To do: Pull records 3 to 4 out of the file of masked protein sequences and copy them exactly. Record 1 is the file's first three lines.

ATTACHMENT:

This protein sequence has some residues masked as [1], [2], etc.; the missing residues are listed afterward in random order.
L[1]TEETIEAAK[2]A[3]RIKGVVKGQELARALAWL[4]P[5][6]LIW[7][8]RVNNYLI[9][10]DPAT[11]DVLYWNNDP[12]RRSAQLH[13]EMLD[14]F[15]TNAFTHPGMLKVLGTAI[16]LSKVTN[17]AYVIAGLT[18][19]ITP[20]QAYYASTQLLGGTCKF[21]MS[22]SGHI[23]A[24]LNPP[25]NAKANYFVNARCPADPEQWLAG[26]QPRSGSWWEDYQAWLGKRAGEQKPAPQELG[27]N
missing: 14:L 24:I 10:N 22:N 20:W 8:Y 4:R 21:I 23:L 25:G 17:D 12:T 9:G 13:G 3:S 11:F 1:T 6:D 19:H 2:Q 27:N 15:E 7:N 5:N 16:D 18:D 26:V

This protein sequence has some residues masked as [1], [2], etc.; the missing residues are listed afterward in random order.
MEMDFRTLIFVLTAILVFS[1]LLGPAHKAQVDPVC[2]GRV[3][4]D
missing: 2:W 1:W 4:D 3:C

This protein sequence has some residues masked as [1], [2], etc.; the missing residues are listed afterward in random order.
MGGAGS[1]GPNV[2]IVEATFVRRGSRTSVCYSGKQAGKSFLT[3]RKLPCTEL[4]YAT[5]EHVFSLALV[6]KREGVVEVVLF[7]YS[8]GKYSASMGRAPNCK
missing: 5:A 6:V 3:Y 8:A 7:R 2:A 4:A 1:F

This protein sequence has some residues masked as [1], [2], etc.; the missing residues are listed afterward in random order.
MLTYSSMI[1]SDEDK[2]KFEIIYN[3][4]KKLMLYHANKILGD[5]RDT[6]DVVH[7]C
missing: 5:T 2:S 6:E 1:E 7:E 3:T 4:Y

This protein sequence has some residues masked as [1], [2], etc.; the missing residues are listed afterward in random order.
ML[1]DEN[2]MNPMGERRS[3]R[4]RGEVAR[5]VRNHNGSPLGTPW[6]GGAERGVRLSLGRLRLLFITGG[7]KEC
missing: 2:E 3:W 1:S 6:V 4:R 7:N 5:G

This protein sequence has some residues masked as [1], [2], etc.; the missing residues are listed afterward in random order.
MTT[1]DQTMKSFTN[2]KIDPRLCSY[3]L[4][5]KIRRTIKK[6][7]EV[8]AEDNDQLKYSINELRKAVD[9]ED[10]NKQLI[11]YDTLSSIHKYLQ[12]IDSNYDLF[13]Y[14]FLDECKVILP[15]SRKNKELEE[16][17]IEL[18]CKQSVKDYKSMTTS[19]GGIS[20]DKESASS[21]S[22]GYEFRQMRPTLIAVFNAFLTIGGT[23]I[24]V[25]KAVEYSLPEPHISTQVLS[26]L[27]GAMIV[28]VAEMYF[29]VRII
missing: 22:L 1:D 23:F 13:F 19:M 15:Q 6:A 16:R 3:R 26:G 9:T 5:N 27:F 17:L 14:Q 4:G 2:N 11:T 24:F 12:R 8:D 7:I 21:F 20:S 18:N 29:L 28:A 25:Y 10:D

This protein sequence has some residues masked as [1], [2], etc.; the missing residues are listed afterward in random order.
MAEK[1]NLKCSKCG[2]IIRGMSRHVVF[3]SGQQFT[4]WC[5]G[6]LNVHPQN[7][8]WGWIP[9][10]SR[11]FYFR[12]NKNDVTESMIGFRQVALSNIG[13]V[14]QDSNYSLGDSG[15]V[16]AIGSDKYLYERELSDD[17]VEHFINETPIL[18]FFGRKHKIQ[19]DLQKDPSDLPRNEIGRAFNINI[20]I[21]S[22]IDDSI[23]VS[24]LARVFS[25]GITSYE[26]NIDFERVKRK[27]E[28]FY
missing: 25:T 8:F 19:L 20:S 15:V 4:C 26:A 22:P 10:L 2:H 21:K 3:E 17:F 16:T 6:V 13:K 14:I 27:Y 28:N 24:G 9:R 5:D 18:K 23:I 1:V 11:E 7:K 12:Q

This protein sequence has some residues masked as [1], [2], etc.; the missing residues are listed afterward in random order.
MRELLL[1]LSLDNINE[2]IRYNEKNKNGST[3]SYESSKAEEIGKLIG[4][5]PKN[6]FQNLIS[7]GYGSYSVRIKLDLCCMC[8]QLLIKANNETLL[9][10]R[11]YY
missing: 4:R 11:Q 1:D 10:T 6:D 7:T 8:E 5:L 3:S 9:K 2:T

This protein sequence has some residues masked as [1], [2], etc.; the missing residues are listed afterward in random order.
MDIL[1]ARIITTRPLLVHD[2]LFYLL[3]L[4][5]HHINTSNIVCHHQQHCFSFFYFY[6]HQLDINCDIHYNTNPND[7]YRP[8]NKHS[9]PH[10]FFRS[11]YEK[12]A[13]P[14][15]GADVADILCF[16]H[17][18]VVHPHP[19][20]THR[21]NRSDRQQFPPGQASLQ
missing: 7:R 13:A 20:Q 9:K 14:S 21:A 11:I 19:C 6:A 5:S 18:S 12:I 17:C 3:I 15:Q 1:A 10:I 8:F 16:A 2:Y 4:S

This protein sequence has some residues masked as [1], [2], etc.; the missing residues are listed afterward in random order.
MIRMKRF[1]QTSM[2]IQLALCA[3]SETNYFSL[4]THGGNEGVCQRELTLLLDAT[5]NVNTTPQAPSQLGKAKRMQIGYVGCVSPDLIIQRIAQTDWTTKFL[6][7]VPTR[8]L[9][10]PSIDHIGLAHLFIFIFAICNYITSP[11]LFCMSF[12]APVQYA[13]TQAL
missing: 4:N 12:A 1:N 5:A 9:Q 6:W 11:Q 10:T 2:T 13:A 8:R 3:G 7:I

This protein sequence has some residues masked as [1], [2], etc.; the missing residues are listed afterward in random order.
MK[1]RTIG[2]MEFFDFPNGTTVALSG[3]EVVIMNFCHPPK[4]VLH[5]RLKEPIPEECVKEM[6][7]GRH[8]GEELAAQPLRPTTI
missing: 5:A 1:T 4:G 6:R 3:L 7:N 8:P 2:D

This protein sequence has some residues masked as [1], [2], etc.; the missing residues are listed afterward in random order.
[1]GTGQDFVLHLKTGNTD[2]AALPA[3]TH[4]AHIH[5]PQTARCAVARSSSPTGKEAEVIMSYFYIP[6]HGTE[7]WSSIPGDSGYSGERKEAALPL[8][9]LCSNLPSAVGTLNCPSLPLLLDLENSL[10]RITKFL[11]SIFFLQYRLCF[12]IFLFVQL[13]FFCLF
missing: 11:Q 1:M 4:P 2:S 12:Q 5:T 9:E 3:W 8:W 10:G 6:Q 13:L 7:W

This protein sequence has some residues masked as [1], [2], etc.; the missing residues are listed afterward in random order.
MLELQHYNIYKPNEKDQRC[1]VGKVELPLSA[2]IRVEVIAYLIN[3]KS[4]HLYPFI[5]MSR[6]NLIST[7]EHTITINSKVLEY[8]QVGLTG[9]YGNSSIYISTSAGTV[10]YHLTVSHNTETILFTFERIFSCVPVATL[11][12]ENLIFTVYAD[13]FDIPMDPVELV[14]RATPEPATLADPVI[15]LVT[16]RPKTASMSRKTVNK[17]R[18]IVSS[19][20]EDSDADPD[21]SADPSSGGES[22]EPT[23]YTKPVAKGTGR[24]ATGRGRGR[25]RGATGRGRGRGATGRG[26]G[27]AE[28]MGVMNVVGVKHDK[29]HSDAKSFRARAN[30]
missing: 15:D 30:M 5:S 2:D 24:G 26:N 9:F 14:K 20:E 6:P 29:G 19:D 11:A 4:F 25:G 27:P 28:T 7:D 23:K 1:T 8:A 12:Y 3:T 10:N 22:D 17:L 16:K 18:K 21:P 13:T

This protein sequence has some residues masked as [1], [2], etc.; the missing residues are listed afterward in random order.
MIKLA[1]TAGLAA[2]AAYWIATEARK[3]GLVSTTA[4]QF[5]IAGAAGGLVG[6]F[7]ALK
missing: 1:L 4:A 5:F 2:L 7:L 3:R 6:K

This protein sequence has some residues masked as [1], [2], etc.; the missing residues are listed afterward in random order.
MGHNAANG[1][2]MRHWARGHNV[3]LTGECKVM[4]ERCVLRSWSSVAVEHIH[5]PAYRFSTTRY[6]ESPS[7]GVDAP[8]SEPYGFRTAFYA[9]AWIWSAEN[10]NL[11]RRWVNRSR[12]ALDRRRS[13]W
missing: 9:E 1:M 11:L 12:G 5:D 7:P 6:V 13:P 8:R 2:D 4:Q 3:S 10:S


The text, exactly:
This protein sequence has some residues masked as [1], [2], etc.; the missing residues are listed afterward in random order.
MGGAGS[1]GPNV[2]IVEATFVRRGSRTSVCYSGKQAGKSFLT[3]RKLPCTEL[4]YAT[5]EHVFSLALV[6]KREGVVEVVLF[7]YS[8]GKYSASMGRAPNCK
missing: 5:A 6:V 3:Y 8:A 7:R 2:A 4:A 1:F

This protein sequence has some residues masked as [1], [2], etc.; the missing residues are listed afterward in random order.
MLTYSSMI[1]SDEDK[2]KFEIIYN[3][4]KKLMLYHANKILGD[5]RDT[6]DVVH[7]C
missing: 5:T 2:S 6:E 1:E 7:E 3:T 4:Y